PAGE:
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National Guard Members Admit To Illegally Selling Guns

Two National Guard members went before a San Diego federal judge on Thursday and admitted to illegally selling guns — including military-style assault rifles — that they believed were destined for Mexico.

Jaime Casillas, 22, and Andrew Reyes, 34, both of whom worked at an Army National Guard armory in El Cajon, each pleaded guilty before U.S. Magistrate Judge Mitchell Dembin to one count of dealing firearms without a license. The pair were charged in April.

Reyes also entered guilty pleas to three counts of unlicensed transportation of firearms, admitting that he traveled to Texas on at least three occasions to buy high-powered guns that he then illegally brought back to California and sold to an undercover agent from the Bureau of Alcohol, Tobacco, Firearms and Explosives.

Reyes conceded to selling an AK-47 rifle in early September of 2014, two AR-15 rifles and four high-capacity .223-caliber rifles magazines three months later, and another AR-15 rifle last March.

According to his plea agreement, Casillas sold a .40-caliber pistol to the plainclothes agent in August of 2014 and an AR-15 rifle two months later, and was present when Reyes sold the AR-15 rifle last spring.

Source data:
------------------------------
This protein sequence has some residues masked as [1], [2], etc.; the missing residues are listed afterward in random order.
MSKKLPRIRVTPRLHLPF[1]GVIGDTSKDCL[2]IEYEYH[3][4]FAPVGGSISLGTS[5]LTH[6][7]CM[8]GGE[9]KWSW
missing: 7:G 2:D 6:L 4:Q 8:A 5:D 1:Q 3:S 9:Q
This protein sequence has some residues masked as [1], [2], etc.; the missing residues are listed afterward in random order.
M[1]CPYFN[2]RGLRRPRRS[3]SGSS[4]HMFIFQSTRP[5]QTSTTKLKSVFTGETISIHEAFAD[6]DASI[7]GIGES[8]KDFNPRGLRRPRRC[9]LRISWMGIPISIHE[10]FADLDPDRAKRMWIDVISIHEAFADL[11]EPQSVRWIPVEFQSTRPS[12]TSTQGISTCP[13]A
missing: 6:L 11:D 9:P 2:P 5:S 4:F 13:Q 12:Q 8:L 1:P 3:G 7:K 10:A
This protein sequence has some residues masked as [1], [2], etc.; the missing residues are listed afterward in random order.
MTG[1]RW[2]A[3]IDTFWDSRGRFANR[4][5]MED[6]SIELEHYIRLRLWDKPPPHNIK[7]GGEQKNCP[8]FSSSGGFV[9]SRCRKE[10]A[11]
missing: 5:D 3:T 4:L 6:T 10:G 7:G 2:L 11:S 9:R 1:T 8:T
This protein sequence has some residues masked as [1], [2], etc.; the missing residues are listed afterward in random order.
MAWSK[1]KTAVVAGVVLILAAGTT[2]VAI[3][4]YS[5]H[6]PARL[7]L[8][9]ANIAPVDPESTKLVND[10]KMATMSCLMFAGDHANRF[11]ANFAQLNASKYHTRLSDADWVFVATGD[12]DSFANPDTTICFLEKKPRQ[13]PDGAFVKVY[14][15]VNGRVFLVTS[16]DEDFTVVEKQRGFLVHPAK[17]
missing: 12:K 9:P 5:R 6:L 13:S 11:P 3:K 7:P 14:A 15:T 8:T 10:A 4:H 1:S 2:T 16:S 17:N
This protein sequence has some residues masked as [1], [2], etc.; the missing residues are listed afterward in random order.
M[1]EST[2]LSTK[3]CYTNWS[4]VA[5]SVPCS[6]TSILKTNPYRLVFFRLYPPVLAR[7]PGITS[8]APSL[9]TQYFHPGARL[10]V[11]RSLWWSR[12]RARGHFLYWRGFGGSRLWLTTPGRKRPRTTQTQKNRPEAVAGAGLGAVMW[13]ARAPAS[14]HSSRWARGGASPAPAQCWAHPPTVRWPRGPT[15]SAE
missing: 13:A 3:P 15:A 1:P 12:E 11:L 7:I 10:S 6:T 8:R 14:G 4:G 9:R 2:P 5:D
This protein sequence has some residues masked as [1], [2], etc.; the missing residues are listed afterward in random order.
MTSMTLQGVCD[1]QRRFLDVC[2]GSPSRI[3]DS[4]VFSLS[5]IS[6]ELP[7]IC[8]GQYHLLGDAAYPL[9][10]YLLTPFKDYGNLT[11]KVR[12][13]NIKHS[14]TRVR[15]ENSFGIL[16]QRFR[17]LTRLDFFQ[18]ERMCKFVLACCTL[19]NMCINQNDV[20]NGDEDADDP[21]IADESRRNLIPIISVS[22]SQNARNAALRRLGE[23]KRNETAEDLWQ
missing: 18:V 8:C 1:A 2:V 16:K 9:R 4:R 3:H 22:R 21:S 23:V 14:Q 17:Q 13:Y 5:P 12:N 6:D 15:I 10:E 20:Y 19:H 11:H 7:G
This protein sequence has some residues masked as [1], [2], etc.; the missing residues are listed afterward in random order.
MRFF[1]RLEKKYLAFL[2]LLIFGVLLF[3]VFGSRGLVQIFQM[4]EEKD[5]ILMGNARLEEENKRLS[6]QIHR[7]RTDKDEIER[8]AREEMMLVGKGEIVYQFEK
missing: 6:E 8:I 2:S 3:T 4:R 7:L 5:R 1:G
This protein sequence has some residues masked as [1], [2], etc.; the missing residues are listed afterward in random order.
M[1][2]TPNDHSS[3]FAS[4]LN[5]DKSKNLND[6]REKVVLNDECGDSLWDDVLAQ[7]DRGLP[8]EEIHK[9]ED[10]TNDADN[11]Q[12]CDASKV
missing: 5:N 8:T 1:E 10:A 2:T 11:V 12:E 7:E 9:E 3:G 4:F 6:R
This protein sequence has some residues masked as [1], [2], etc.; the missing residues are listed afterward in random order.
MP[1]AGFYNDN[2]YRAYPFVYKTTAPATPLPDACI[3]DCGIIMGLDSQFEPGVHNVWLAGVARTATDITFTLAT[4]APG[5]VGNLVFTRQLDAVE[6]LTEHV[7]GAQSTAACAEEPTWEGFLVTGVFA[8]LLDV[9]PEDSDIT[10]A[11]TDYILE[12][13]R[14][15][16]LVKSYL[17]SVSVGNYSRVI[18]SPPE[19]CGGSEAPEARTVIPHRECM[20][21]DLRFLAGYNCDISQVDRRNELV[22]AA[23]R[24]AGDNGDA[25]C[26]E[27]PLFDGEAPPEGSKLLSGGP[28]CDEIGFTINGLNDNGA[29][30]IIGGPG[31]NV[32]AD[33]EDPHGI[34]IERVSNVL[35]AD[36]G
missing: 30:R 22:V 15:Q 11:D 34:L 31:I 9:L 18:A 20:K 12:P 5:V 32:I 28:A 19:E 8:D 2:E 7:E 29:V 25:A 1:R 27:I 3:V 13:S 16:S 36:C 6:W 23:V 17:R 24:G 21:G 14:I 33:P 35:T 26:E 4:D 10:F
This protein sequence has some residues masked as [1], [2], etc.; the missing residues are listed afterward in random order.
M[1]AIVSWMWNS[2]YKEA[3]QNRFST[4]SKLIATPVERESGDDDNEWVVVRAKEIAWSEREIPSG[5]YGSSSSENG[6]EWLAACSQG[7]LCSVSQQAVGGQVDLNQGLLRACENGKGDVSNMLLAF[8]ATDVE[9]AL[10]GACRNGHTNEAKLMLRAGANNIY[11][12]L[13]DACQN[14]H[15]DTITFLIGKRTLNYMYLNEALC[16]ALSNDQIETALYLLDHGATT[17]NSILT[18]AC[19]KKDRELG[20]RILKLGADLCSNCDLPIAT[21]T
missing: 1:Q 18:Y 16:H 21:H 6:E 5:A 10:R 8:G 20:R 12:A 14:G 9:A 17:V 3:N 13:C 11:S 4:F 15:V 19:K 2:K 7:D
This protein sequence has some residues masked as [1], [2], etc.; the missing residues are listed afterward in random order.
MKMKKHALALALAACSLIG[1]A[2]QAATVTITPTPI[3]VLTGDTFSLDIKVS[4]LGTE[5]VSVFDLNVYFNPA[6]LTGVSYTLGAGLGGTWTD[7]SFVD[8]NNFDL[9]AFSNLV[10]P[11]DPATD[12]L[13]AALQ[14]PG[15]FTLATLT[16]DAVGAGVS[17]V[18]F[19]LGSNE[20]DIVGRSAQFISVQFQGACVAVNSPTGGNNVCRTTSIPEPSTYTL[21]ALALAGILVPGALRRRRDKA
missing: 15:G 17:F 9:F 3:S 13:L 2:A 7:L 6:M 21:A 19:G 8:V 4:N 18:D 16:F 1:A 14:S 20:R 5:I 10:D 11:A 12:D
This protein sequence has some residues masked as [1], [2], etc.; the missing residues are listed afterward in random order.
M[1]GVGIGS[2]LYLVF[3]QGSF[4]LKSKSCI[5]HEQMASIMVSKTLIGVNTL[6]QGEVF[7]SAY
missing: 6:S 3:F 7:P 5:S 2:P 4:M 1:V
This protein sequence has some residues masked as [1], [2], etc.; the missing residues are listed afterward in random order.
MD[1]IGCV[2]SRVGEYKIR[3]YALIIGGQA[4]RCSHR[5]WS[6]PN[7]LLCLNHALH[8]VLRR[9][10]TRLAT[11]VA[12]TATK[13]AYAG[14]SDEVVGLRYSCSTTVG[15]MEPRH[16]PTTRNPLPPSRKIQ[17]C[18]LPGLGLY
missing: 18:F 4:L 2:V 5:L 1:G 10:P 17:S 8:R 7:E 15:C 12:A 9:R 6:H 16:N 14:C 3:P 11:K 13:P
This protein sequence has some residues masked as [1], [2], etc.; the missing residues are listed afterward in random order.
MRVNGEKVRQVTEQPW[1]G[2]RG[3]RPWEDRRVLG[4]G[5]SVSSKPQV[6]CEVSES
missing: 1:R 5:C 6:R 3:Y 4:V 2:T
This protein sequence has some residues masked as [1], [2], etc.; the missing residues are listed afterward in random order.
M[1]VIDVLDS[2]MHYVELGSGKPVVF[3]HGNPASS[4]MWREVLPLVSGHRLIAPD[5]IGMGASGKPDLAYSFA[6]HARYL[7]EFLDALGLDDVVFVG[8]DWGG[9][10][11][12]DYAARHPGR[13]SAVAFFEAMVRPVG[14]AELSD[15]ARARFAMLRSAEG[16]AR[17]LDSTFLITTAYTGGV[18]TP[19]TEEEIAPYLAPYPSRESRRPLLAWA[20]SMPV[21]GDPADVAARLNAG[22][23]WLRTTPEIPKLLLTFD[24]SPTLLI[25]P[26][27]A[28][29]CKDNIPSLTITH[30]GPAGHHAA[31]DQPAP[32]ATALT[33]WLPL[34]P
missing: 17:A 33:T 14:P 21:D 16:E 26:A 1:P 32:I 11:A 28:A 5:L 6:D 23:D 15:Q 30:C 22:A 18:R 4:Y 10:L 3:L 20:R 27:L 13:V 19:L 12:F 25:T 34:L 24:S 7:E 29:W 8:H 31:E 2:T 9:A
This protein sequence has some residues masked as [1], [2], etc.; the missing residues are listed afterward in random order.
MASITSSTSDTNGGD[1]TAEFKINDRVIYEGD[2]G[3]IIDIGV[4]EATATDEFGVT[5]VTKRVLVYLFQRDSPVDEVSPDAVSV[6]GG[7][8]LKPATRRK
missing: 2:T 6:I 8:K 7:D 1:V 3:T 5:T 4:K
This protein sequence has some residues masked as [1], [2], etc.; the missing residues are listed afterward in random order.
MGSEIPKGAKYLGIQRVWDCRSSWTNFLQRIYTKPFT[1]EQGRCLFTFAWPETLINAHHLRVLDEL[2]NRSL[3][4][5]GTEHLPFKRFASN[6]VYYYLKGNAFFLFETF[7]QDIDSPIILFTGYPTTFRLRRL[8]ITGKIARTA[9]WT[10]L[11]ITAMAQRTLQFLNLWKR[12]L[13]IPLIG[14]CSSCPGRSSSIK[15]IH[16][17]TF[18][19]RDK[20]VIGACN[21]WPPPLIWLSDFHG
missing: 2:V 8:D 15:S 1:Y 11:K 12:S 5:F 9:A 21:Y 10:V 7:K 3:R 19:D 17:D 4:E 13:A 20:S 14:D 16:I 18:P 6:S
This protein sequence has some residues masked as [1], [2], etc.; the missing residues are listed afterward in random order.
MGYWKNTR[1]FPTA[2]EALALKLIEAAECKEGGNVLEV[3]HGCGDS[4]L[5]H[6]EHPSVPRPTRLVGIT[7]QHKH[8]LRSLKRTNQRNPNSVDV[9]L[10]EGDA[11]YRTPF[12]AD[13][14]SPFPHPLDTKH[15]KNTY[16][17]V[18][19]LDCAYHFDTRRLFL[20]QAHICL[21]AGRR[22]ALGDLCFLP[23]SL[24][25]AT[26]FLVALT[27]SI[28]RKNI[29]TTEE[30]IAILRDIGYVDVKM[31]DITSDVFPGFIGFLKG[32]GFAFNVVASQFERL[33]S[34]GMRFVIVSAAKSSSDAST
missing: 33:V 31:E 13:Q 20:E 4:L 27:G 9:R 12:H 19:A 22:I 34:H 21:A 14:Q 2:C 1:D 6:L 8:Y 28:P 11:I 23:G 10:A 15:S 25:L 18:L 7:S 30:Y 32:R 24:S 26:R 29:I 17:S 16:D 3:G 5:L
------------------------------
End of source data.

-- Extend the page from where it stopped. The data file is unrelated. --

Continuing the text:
Some of the items were military issued, while some had been bought by the defendants in Texas and resold to the undercover officer, prosecutors alleged.

Posing as a member of a Mexican drug cartel, the undercover agent repeatedly told the defendants that the guns he was buying would be transported south of the border, the complaint alleges.

The defendants also were aware that some of the firearms acquired in Texas had obliterated serial numbers or were "hot," meaning they had been used in a crime or were stolen, according to the U.S. Attorney's Office in San Diego.

During one transaction, the defendants allegedly showed up in U.S. Army uniforms.

Casillas, a resident of El Cajon, and Reyes, of La Mesa, are scheduled to be sentenced April 15.

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